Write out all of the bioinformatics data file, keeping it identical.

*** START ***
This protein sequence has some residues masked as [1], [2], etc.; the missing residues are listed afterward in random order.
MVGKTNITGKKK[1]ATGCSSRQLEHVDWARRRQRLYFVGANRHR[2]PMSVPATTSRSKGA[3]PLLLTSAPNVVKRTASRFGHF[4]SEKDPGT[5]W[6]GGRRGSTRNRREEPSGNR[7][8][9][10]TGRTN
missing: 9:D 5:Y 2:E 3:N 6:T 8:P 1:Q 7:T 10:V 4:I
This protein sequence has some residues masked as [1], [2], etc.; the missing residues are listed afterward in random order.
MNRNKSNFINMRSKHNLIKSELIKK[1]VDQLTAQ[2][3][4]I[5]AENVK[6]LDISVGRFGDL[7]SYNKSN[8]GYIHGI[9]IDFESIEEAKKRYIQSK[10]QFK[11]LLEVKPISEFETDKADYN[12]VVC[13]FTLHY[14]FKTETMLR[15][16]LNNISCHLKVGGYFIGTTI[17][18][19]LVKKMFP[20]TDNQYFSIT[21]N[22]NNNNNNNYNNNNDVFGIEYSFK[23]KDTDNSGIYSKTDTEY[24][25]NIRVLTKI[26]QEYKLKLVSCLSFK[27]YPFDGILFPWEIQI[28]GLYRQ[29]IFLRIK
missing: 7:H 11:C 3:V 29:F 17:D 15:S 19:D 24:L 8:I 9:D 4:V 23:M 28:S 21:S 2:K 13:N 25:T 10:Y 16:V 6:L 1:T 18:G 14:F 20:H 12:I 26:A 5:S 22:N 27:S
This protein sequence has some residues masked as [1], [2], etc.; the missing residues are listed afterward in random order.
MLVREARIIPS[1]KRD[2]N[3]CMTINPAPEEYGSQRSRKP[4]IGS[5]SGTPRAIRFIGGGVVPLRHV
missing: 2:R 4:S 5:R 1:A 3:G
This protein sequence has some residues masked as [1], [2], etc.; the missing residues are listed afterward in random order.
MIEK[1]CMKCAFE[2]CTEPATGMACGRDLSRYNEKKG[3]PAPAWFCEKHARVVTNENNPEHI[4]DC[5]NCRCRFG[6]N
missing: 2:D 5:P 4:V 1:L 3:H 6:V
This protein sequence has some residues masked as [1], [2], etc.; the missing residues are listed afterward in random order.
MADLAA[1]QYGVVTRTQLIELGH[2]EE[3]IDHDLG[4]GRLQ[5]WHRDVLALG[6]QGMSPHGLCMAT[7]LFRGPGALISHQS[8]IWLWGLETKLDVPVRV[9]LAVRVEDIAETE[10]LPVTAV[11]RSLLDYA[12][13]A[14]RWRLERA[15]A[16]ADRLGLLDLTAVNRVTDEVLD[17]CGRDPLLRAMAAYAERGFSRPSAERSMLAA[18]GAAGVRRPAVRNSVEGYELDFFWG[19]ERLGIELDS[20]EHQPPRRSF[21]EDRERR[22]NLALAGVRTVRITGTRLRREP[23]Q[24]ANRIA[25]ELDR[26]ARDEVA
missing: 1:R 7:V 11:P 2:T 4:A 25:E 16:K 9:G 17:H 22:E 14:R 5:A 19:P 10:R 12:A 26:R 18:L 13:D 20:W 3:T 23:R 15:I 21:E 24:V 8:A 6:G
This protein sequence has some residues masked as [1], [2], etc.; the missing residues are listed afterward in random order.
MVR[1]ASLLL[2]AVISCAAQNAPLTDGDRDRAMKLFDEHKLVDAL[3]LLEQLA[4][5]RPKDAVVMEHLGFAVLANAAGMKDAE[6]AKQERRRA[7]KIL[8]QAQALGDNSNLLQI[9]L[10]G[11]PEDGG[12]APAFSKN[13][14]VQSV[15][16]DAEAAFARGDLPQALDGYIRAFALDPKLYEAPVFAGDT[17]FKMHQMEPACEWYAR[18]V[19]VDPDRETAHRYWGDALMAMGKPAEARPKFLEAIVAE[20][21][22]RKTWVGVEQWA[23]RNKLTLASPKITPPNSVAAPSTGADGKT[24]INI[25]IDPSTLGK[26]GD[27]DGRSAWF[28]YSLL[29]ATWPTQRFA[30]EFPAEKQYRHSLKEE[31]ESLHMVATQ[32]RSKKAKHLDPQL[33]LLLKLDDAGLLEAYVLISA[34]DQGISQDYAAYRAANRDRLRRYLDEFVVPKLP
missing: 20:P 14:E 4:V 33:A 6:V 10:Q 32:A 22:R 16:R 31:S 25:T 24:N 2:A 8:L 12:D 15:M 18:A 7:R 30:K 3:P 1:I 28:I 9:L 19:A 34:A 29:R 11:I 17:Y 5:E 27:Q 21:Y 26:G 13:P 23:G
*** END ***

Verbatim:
This protein sequence has some residues masked as [1], [2], etc.; the missing residues are listed afterward in random order.
MVGKTNITGKKK[1]ATGCSSRQLEHVDWARRRQRLYFVGANRHR[2]PMSVPATTSRSKGA[3]PLLLTSAPNVVKRTASRFGHF[4]SEKDPGT[5]W[6]GGRRGSTRNRREEPSGNR[7][8][9][10]TGRTN
missing: 9:D 5:Y 2:E 3:N 6:T 8:P 1:Q 7:T 10:V 4:I
This protein sequence has some residues masked as [1], [2], etc.; the missing residues are listed afterward in random order.
MNRNKSNFINMRSKHNLIKSELIKK[1]VDQLTAQ[2][3][4]I[5]AENVK[6]LDISVGRFGDL[7]SYNKSN[8]GYIHGI[9]IDFESIEEAKKRYIQSK[10]QFK[11]LLEVKPISEFETDKADYN[12]VVC[13]FTLHY[14]FKTETMLR[15][16]LNNISCHLKVGGYFIGTTI[17][18][19]LVKKMFP[20]TDNQYFSIT[21]N[22]NNNNNNNYNNNNDVFGIEYSFK[23]KDTDNSGIYSKTDTEY[24][25]NIRVLTKI[26]QEYKLKLVSCLSFK[27]YPFDGILFPWEIQI[28]GLYRQ[29]IFLRIK
missing: 7:H 11:C 3:V 29:F 17:D 15:S 19:D 24:L 8:I 9:D 4:V 23:M 28:S 21:S 2:K 13:N 25:T 10:Y 16:V 6:L 1:T 18:G 14:F 20:H 12:I 26:A 5:S 22:N 27:S
This protein sequence has some residues masked as [1], [2], etc.; the missing residues are listed afterward in random order.
MLVREARIIPS[1]KRD[2]N[3]CMTINPAPEEYGSQRSRKP[4]IGS[5]SGTPRAIRFIGGGVVPLRHV
missing: 2:R 4:S 5:R 1:A 3:G
This protein sequence has some residues masked as [1], [2], etc.; the missing residues are listed afterward in random order.
MIEK[1]CMKCAFE[2]CTEPATGMACGRDLSRYNEKKG[3]PAPAWFCEKHARVVTNENNPEHI[4]DC[5]NCRCRFG[6]N
missing: 2:D 5:P 4:V 1:L 3:H 6:V
This protein sequence has some residues masked as [1], [2], etc.; the missing residues are listed afterward in random order.
MADLAA[1]QYGVVTRTQLIELGH[2]EE[3]IDHDLG[4]GRLQ[5]WHRDVLALG[6]QGMSPHGLCMAT[7]LFRGPGALISHQS[8]IWLWGLETKLDVPVRV[9]LAVRVEDIAETE[10]LPVTAV[11]RSLLDYA[12][13]A[14]RWRLERA[15]A[16]ADRLGLLDLTAVNRVTDEVLD[17]CGRDPLLRAMAAYAERGFSRPSAERSMLAA[18]GAAGVRRPAVRNSVEGYELDFFWG[19]ERLGIELDS[20]EHQPPRRSF[21]EDRERR[22]NLALAGVRTVRITGTRLRREP[23]Q[24]ANRIA[25]ELDR[26]ARDEVA
missing: 1:R 7:V 11:P 2:T 4:A 25:E 16:K 9:G 17:H 22:E 14:R 5:A 19:P 10:R 12:A 26:R 18:L 13:D 20:W 3:T 23:R 15:I 21:E 24:V 8:A 6:G
This protein sequence has some residues masked as [1], [2], etc.; the missing residues are listed afterward in random order.
MVR[1]ASLLL[2]AVISCAAQNAPLTDGDRDRAMKLFDEHKLVDAL[3]LLEQLA[4][5]RPKDAVVMEHLGFAVLANAAGMKDAE[6]AKQERRRA[7]KIL[8]QAQALGDNSNLLQI[9]L[10]G[11]PEDGG[12]APAFSKN[13][14]VQSV[15][16]DAEAAFARGDLPQALDGYIRAFALDPKLYEAPVFAGDT[17]FKMHQMEPACEWYAR[18]V[19]VDPDRETAHRYWGDALMAMGKPAEARPKFLEAIVAE[20][21][22]RKTWVGVEQWA[23]RNKLTLASPKITPPNSVAAPSTGADGKT[24]INI[25]IDPSTLGK[26]GD[27]DGRSAWF[28]YSLL[29]ATWPTQRFA[30]EFPAEKQYRHSLKEE[31]ESLHMVATQ[32]RSKKAKHLDPQL[33]LLLKLDDAGLLEAYVLISA[34]DQGISQDYAAYRAANRDRLRRYLDEFVVPKLP
missing: 20:P 14:E 4:V 33:A 6:V 10:Q 32:A 22:R 16:R 31:S 25:T 24:N 2:A 8:L 12:D 15:M 18:A 7:R 30:K 3:P 1:I 28:I 9:L 19:A 34:A 29:R 11:I 17:Y 5:E 27:Q 21:Y 26:G 13:P 23:G